Plastic is an infinitely versatile and cheap material to produce but is an ecological curse and biohazard threatening all life, degrading down to smaller particles when exposed to sunlight, air, water and general wear referred to as microplastics, plastic particles less than 5 millimetres in length. Microplastics continue degrade down to nanoplastics that are less than 1 micron in length.

More microplastics are increasing in our environment as millions of plastic products are churned out and sold every minute of every day. The problem is compounded by an ever-increasing diversification of products, shorter life expectancies of consumable plastic products, built-in obsolescence, and higher disposal rates. All plastic products begin breaking down into micro and nano-sized particles from the time they were produced.

No matter how small plastic particles become they never just ‘disappear’ and the toxic chemicals they are made from remain.

Particles of plastic are found in human blood, organs and stool samples (4, 5) and has become a great concern in the scientific community regarding the possible impacts microplastics are having on our health and future generations.

Plastic in drinking water from single-use plastic water bottles is a major source of microplastics entering our body’s. One study analysed 259 bottles of water sold by 11 brands in nine countries found microplastics in 93% of the samples.

The study showed on average there were 325 microplastic particles per litre of bottled water. 95% of particles were between 6.5 and 100 microns in size.

The study was not monitoring the water sources, contamination of water during transportation or the water filter processes, that could attribute a being an associated contributing factor to plastic contamination before bottling. However, it was found the composition of some of the plastic taken from the water samples was from the packaging and bottling process.(6)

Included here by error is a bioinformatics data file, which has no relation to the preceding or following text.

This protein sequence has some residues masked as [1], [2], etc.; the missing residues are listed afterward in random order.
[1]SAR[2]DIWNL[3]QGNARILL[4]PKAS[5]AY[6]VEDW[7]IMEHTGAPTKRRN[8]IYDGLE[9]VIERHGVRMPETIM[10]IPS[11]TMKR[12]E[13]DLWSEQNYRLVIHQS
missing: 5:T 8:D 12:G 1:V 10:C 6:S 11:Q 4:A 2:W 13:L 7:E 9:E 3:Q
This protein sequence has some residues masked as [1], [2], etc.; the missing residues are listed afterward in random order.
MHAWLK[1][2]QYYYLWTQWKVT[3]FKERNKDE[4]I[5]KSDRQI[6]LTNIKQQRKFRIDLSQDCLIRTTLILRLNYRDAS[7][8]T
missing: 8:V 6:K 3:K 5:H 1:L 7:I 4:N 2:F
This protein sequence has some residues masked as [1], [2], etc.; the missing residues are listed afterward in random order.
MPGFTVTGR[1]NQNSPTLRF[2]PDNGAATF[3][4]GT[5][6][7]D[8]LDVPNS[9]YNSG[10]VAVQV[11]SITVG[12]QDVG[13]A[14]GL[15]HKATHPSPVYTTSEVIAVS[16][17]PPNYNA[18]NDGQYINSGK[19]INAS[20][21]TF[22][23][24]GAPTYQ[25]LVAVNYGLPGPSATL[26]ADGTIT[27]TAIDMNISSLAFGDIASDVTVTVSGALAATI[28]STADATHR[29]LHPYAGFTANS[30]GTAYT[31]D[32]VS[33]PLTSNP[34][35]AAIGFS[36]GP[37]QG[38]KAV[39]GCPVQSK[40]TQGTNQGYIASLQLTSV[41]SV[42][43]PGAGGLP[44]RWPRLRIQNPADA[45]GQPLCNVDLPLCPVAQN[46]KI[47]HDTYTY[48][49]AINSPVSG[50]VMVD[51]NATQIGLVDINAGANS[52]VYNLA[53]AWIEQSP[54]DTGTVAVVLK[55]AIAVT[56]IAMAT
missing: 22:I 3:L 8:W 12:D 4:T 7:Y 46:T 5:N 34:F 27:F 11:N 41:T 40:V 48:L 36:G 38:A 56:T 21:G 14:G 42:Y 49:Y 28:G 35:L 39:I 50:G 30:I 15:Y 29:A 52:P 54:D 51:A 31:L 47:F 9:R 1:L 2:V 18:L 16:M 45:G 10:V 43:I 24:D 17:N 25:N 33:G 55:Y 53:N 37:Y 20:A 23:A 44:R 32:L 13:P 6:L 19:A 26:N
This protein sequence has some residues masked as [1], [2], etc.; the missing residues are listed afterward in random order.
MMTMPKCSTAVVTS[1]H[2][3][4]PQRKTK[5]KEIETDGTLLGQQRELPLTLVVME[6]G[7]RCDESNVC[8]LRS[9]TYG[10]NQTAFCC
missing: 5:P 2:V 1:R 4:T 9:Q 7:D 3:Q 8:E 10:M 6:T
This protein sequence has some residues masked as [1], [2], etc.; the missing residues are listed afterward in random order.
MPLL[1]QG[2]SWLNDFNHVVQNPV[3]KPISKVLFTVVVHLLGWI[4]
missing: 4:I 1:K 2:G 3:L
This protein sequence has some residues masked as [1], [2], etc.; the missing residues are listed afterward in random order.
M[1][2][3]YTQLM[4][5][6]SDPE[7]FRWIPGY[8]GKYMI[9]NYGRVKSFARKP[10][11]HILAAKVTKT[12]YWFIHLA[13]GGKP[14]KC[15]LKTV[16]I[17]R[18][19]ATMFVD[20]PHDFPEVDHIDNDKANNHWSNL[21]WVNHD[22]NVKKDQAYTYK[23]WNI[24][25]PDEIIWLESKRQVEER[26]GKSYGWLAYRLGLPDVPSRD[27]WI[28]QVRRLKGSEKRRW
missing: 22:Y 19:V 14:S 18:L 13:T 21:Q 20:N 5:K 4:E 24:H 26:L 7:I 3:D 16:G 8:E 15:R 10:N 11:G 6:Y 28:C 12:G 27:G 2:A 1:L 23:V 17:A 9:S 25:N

Dying From Plastic

Drowning in Plastic

The test results varied from 17 bottles with no plastic contamination to one brand that contained more than 10,000 microplastic particles per litre!

Refer to Table 2 to see which brands were assessed in this link and which brands to avoid!(6)

Compared to tap water, plastic bottled water contained an average of twice the amount of microplastic particles thus raising the question, is tap water better than bottled water? (6). While some tap water may have fewer microplastics, other contaminants may be present in tap water including lead, cadmium, arsenic, fluoride, chlorine etc.

The Health Risks of Plastic in Drinking Water

Microplastics that come from plastic water bottles contain Phthalates and other chemical compounds identified as endocrine disruptive chemicals (EDC). Phthalates are just one of many types of EDCs in many products including textiles, carpets, herbicides, lubricants, cookware, processed foods and beverages.

Phthalates as an EDC, interfere with hormone production and function causing a myriad of health problems that can disrupt every aspect of our health.

Hormones are the chemical messengers in your body, constantly balancing your physiology including  the metabolism, fertility, immune system, cognition, behaviour and temperament etc, in other words, hormones are involved in every aspect of your physiology.

Phthalates stunt and/or alter fetal development and cause of many health issues in children that become the basis for ill-health in adults. Phthalates weaken the immune system (9) and contribute to adult obesity, cardiovascular disease, diabetes, ADHD and the risk of cancer (7,8,9).

Microplastics compromise the Immune System

Microplastics kill the white blood cells that are the frontline of your immune system and can cause inflammatory reactions and localised tissue damage.(10, 11)

Three ways microplastics affect human health:
* physical tissue damage
* leaching toxic chemicals such as Phthalates that affect the endocrine system
* as a carrier for bacteria (2,3)

While up to 90% of microplastics are eliminated, nanoplastics are less likely to be eliminated (13). As plastic particle accumulate in the body so too does the the body’s exposure to chemical toxicity increase.

When nanoplastics enter the circulatory system they begin to clump together and disrupt blood flow and damage red and white blood cells. They will also attract and bind to proteins causing the shape of the protein to change, which interferes with the ability of the protein to function (5, 12).

Some nanoplastics are stored in organ tissue such as the brain, heart, and lungs.